Tuesday, October 23, 2012

Should You Get a Bike Fit?


This past Friday I had the opportunity to get a BG fit from Dave Richter at Herriott Sports Performance. Many of you know that Dave is also my coach, so before I get into the details of the fit just know that this...review... was not  something I was asked to do. I was so pleased with the process and results of the fit that I felt the need to share.

The basics- BG fit is the style of bike fitting that Specialized introduced to the world. All the World Tour teams sponsored by Specialized go through this fit process. I'll go into a bit more detail, but BG fits take into account the rider first, then the bike. Sure, with another type of fit you may be able to achieve what's considered the "perfect position". That position may be the best on paper, but it is not what works with each individual rider. The BG fit takes that into account.

Before even getting on the bike you go through a series of tests. These tests range from everything from flexibility to natural bone structure. Using these, the tester can determine how to best adjust your bike to the intricate details of your body (if you use that line in a Hallmark card I want 40%). Let me get personal here. I have wide sit bones. Ok, now that I've got that embarrassing detail out of the way, let's look at what we learned.

First, the measurement for this is basically done by sitting on a cushion and pressing all your weight down on it. Your bones leave an indentation in the material, and that distance is measured. I had been noticing that while I was riding I felt like I was very lopsided on the bike. I felt like I was sitting to the right of the top tube. Turns out that the distance between my sit bones was greater than the width of my saddle. Trouble! That means that without even realizing it, I was compensating how I was sitting to make it so at least one sit bone was on the saddle. We changed to a wider saddle, and just like that I was sitting straight on the bike again.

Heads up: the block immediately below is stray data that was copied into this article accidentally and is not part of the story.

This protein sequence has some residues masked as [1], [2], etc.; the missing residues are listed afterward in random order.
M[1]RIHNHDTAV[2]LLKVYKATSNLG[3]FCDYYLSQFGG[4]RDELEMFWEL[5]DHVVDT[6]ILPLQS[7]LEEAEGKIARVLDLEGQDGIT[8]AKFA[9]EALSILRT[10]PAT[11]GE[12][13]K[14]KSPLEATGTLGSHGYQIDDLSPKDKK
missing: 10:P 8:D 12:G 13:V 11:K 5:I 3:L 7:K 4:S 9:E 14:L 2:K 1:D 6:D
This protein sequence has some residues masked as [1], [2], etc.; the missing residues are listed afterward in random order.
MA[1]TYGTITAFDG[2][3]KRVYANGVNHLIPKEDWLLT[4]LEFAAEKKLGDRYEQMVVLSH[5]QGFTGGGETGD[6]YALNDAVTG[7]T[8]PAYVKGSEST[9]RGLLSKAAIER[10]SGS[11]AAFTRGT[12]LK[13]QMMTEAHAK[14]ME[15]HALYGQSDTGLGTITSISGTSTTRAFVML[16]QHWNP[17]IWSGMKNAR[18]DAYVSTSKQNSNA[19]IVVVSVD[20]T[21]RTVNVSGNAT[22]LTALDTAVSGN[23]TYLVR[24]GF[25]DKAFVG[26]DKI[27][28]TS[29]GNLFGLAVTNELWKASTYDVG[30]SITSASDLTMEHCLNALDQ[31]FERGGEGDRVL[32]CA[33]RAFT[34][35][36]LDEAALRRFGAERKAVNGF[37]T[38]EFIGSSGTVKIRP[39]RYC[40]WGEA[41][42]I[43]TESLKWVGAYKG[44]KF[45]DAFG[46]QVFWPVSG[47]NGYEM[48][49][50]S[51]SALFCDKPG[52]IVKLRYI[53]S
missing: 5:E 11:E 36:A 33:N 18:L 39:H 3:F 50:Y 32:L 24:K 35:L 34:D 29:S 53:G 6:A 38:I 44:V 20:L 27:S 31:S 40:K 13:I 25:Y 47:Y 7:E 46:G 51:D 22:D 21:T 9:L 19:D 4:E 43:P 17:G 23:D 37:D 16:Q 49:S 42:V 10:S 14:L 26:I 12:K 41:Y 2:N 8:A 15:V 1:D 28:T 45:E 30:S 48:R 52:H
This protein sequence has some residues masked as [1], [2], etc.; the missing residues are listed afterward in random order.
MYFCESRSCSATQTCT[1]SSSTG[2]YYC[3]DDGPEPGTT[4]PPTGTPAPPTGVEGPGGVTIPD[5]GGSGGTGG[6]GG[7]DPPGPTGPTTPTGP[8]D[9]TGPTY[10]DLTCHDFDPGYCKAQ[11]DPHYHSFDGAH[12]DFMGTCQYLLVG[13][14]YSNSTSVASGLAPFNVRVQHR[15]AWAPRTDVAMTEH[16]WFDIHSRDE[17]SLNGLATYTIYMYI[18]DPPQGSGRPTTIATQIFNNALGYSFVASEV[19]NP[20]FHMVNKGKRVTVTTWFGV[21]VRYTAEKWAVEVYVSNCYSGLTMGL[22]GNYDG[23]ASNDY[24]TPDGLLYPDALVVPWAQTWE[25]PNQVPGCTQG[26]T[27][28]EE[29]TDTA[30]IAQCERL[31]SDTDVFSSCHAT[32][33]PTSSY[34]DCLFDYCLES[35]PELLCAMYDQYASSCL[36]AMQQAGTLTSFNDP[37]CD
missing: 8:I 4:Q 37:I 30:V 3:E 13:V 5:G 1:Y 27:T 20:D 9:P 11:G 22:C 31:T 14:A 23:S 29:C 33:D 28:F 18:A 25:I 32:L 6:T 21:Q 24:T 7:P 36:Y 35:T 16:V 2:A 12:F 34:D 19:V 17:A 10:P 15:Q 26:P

Many tests are done that help determine how your pedal stroke can be most efficient. Through a series of- flexibility tests, fancy tools like the "arch-o-meter" (that are actually REALLY fancy), one-legged squats, and even little observations like which way your feet naturally rest- the fitter (Dave) can use these to place your cleats in the optimal place. I've always felt like my left foot is good, but that the right foot was off. Part of this was how I was sitting, but my cleat was also positioned poorly. My feet naturally rest at an angle (some fancy science doctor term) which led to me feeling like I was pedaling with the side of my foot. Pulling the cleat back, adding a wedge underneath my sole, and rotating the cleat fixed that. Now I'm pedaling with two feet instead of one and a half. Watch out world.

There are many other features of the BG fit that are worthy of praise, but in reality you should check it out for yourself. This fit was more than two hours long, and every minute felt like it was benefiting my cycling.

Invest in a fit. You've already bought the nicest bike, wheels, saddle, shoes, name brand chamois creme, $300 leg warmers, Giro aero helmets and fancy training and race tires. Why even bother with any of that stuff if you don't have the optimal fit on your bike?

If you're looking for one thing to improve this winter, make it your fit. Get the most out of every time you are on the bike. Whether you are looking to improve your comfort or gain 10 precious watts, this is definitely the investment that you should make.

I took that step to get the most out of my bike. Will you?

Check out more details, including how to schedule the fit, here:


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